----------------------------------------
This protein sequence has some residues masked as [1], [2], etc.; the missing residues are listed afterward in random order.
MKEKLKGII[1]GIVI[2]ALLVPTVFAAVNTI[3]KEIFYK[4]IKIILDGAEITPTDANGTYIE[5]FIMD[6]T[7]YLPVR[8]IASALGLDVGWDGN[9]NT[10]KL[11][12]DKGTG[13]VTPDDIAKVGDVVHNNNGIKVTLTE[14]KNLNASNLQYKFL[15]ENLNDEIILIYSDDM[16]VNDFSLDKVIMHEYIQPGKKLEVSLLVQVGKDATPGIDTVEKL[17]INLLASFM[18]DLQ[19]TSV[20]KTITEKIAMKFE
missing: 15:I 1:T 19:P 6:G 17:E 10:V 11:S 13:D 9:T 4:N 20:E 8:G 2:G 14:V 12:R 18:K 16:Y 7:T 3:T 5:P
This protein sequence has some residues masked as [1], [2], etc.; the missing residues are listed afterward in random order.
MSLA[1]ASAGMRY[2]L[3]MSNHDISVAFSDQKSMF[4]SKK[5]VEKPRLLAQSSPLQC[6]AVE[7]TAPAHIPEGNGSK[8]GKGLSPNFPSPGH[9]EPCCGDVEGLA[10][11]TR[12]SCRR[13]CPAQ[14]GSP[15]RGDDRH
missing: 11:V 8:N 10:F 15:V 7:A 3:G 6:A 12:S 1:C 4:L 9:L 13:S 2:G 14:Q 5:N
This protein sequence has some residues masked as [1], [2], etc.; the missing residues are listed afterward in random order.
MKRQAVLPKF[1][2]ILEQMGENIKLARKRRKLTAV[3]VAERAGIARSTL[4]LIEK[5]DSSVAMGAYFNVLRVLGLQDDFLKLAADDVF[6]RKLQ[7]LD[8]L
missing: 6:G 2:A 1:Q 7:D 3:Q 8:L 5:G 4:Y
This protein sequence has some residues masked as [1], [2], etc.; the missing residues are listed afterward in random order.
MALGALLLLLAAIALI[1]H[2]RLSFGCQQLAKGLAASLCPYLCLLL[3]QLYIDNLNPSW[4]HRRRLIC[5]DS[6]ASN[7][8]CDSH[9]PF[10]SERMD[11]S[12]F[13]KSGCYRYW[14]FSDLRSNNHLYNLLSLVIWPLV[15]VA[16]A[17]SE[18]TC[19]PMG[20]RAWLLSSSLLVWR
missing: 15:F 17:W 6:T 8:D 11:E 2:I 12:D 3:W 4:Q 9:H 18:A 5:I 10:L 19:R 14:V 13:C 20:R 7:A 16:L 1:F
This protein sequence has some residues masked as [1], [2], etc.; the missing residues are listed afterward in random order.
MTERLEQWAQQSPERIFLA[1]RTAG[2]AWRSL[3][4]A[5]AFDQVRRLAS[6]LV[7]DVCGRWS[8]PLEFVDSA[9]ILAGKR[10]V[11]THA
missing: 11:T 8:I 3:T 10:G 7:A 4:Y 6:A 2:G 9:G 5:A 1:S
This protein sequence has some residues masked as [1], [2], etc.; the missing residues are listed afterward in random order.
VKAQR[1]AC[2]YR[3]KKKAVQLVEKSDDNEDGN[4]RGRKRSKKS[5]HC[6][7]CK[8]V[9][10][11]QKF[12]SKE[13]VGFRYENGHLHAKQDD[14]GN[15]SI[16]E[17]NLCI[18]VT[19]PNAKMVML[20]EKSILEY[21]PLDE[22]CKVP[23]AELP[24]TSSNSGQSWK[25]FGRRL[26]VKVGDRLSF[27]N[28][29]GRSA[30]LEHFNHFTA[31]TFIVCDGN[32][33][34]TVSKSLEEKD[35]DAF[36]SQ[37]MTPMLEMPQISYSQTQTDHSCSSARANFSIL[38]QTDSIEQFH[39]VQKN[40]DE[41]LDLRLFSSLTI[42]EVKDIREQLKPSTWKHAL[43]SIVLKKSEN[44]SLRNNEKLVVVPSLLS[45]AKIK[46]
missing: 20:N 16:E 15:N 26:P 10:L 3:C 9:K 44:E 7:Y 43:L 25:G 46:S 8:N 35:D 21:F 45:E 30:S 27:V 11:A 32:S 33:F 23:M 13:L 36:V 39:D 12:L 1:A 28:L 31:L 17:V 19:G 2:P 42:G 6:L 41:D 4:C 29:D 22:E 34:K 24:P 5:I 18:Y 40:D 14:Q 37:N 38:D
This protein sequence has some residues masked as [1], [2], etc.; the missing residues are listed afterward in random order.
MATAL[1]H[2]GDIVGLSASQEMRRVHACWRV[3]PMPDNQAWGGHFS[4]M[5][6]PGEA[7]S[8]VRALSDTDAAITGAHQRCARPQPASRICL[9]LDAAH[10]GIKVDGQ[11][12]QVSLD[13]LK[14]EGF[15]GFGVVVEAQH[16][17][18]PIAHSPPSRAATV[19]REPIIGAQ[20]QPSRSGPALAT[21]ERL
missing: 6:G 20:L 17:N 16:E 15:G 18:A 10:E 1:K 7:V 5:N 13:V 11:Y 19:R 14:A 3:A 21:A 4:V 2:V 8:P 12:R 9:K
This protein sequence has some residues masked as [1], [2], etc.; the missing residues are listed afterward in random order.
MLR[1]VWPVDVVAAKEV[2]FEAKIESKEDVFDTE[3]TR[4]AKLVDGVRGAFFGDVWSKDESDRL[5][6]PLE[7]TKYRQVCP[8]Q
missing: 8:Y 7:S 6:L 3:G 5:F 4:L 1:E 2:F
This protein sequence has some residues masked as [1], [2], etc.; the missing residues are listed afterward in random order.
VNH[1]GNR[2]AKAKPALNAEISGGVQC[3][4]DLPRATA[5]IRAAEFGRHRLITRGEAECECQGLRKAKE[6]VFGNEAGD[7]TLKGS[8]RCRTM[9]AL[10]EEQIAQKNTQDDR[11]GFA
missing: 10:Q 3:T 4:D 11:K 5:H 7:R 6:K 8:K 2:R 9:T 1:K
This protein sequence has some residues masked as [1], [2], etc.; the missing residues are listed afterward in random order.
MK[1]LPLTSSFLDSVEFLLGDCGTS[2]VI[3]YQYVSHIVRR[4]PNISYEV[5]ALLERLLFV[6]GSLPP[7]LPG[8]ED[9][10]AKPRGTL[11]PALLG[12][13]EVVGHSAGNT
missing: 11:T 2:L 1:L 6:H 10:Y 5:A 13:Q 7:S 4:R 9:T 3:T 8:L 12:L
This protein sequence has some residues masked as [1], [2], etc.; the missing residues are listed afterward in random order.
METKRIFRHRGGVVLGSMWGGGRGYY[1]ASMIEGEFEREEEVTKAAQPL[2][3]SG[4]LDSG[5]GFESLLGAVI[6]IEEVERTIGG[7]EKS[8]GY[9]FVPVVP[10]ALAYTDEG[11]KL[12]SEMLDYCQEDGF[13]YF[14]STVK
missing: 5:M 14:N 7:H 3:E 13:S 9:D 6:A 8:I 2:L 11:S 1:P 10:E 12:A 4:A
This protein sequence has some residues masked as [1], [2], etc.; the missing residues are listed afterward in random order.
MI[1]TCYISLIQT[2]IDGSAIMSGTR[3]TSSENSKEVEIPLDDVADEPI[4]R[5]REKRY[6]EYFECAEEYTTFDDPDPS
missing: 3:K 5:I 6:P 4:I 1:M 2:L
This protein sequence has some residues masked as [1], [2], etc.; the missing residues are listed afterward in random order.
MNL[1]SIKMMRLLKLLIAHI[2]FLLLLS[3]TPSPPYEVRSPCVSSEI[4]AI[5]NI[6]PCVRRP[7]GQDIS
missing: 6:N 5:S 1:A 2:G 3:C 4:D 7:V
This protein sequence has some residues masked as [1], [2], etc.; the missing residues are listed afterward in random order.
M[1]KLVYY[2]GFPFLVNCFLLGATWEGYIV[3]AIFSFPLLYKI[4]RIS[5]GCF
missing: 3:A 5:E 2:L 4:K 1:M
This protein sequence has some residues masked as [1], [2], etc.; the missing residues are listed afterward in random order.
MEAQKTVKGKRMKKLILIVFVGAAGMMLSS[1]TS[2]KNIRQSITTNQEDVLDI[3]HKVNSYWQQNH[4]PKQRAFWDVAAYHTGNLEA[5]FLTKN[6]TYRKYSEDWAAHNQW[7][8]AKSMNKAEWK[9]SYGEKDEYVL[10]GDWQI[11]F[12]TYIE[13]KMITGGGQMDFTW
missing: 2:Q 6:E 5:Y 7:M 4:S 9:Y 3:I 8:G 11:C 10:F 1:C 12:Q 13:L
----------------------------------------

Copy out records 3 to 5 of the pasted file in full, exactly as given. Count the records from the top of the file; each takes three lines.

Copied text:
This protein sequence has some residues masked as [1], [2], etc.; the missing residues are listed afterward in random order.
MKRQAVLPKF[1][2]ILEQMGENIKLARKRRKLTAV[3]VAERAGIARSTL[4]LIEK[5]DSSVAMGAYFNVLRVLGLQDDFLKLAADDVF[6]RKLQ[7]LD[8]L
missing: 6:G 2:A 1:Q 7:D 3:Q 8:L 5:G 4:Y
This protein sequence has some residues masked as [1], [2], etc.; the missing residues are listed afterward in random order.
MALGALLLLLAAIALI[1]H[2]RLSFGCQQLAKGLAASLCPYLCLLL[3]QLYIDNLNPSW[4]HRRRLIC[5]DS[6]ASN[7][8]CDSH[9]PF[10]SERMD[11]S[12]F[13]KSGCYRYW[14]FSDLRSNNHLYNLLSLVIWPLV[15]VA[16]A[17]SE[18]TC[19]PMG[20]RAWLLSSSLLVWR
missing: 15:F 17:W 6:T 8:D 11:E 2:I 12:D 3:W 4:Q 9:H 18:A 5:I 10:L 19:R 14:V 13:C 20:R 7:A 16:L 1:F
This protein sequence has some residues masked as [1], [2], etc.; the missing residues are listed afterward in random order.
MTERLEQWAQQSPERIFLA[1]RTAG[2]AWRSL[3][4]A[5]AFDQVRRLAS[6]LV[7]DVCGRWS[8]PLEFVDSA[9]ILAGKR[10]V[11]THA
missing: 11:T 8:I 3:T 10:G 7:A 4:Y 6:A 2:G 9:G 5:A 1:S